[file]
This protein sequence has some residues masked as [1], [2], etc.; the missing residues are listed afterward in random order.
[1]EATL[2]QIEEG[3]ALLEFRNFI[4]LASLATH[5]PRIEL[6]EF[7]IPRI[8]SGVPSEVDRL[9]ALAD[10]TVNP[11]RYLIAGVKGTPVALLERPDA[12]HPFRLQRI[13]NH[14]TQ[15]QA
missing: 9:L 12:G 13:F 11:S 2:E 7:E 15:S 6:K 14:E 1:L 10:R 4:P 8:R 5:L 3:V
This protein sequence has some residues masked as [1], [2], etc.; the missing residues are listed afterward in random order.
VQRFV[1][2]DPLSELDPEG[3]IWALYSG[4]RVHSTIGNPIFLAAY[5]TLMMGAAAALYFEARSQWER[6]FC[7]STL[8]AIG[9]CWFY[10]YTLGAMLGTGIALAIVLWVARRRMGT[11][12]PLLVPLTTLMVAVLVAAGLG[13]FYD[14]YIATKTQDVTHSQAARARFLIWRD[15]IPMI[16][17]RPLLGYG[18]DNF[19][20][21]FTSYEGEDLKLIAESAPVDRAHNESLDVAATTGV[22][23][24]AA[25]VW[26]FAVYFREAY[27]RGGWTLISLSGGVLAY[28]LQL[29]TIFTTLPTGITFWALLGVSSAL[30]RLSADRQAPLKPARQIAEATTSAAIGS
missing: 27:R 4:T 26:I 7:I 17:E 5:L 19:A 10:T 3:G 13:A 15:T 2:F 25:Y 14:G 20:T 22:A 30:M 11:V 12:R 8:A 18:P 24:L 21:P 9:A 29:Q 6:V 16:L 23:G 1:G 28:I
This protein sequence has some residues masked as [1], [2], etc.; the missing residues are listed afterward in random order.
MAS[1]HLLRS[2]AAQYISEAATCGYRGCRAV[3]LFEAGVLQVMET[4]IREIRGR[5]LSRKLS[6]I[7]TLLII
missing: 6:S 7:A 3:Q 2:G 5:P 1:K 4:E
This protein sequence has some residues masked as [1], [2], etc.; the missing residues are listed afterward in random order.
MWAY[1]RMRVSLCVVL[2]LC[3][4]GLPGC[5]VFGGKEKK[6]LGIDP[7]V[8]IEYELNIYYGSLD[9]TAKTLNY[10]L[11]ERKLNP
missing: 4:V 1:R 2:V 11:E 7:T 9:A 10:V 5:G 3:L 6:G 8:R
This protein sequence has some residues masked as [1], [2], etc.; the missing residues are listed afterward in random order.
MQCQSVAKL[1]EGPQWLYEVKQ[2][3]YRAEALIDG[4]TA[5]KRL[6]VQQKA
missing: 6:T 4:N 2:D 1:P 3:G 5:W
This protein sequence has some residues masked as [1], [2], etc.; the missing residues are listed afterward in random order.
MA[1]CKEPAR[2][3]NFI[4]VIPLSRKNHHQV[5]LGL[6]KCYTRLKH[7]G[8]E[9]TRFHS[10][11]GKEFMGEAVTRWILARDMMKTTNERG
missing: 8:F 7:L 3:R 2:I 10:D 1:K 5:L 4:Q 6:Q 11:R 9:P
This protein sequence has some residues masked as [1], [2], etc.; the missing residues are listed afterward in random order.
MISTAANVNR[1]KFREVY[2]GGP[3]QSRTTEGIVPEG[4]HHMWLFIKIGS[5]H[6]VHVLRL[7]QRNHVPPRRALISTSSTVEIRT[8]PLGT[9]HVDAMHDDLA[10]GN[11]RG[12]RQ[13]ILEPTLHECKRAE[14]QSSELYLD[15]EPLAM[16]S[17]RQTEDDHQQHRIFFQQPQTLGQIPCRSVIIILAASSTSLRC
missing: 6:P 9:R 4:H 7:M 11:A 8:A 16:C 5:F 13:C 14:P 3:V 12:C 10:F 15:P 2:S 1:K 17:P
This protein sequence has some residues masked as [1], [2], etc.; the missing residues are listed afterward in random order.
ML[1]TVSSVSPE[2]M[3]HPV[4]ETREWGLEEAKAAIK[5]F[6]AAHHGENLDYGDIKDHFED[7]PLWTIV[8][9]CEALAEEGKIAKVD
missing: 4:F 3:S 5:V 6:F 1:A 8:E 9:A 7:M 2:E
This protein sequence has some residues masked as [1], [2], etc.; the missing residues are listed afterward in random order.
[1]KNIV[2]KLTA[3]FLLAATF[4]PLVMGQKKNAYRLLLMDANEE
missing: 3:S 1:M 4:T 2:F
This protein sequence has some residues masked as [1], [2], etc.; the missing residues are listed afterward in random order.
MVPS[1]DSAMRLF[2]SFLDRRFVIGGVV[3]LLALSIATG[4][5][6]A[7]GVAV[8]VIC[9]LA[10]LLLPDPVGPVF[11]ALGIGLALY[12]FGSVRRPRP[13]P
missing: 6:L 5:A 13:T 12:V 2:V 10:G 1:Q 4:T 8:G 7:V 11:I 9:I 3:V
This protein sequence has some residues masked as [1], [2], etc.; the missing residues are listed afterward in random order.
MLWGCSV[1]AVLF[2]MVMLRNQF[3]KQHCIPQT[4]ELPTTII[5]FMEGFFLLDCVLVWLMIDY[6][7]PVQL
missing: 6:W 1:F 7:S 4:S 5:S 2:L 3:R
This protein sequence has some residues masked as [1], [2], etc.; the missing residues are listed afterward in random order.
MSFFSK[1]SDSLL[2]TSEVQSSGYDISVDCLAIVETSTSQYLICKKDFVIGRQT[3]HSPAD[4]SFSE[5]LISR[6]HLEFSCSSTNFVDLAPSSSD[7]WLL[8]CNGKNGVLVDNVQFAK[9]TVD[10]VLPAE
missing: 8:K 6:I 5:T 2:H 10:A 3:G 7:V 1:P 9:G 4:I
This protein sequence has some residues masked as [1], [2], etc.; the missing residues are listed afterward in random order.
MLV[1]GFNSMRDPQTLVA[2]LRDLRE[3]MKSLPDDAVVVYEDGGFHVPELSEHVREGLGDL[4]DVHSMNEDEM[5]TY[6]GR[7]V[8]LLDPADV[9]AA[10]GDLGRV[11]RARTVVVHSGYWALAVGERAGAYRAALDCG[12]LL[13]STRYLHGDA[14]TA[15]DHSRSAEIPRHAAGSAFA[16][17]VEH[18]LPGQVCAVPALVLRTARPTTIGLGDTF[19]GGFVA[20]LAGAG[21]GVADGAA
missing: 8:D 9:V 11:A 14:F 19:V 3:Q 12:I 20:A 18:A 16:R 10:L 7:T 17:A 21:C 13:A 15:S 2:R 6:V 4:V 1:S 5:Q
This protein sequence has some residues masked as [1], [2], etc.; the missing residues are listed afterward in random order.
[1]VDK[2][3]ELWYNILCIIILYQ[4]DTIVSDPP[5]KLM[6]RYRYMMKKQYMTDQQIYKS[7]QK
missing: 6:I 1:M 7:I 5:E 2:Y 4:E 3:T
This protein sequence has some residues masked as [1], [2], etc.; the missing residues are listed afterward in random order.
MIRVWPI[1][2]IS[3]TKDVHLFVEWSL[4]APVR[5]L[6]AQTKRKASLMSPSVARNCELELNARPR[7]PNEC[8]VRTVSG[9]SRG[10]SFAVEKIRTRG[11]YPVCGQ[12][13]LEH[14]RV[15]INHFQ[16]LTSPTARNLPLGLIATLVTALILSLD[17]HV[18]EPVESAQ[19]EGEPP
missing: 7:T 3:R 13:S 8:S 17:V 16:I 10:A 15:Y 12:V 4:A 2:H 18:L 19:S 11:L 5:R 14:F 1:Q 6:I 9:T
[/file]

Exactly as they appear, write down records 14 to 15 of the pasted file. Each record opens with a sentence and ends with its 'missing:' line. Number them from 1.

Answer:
This protein sequence has some residues masked as [1], [2], etc.; the missing residues are listed afterward in random order.
[1]VDK[2][3]ELWYNILCIIILYQ[4]DTIVSDPP[5]KLM[6]RYRYMMKKQYMTDQQIYKS[7]QK
missing: 6:I 1:M 7:I 5:E 2:Y 4:E 3:T
This protein sequence has some residues masked as [1], [2], etc.; the missing residues are listed afterward in random order.
MIRVWPI[1][2]IS[3]TKDVHLFVEWSL[4]APVR[5]L[6]AQTKRKASLMSPSVARNCELELNARPR[7]PNEC[8]VRTVSG[9]SRG[10]SFAVEKIRTRG[11]YPVCGQ[12][13]LEH[14]RV[15]INHFQ[16]LTSPTARNLPLGLIATLVTALILSLD[17]HV[18]EPVESAQ[19]EGEPP
missing: 7:T 3:R 13:S 8:S 17:V 16:I 10:A 15:Y 12:V 4:A 2:H 18:L 19:S 11:L 5:R 14:F 1:Q 6:I 9:T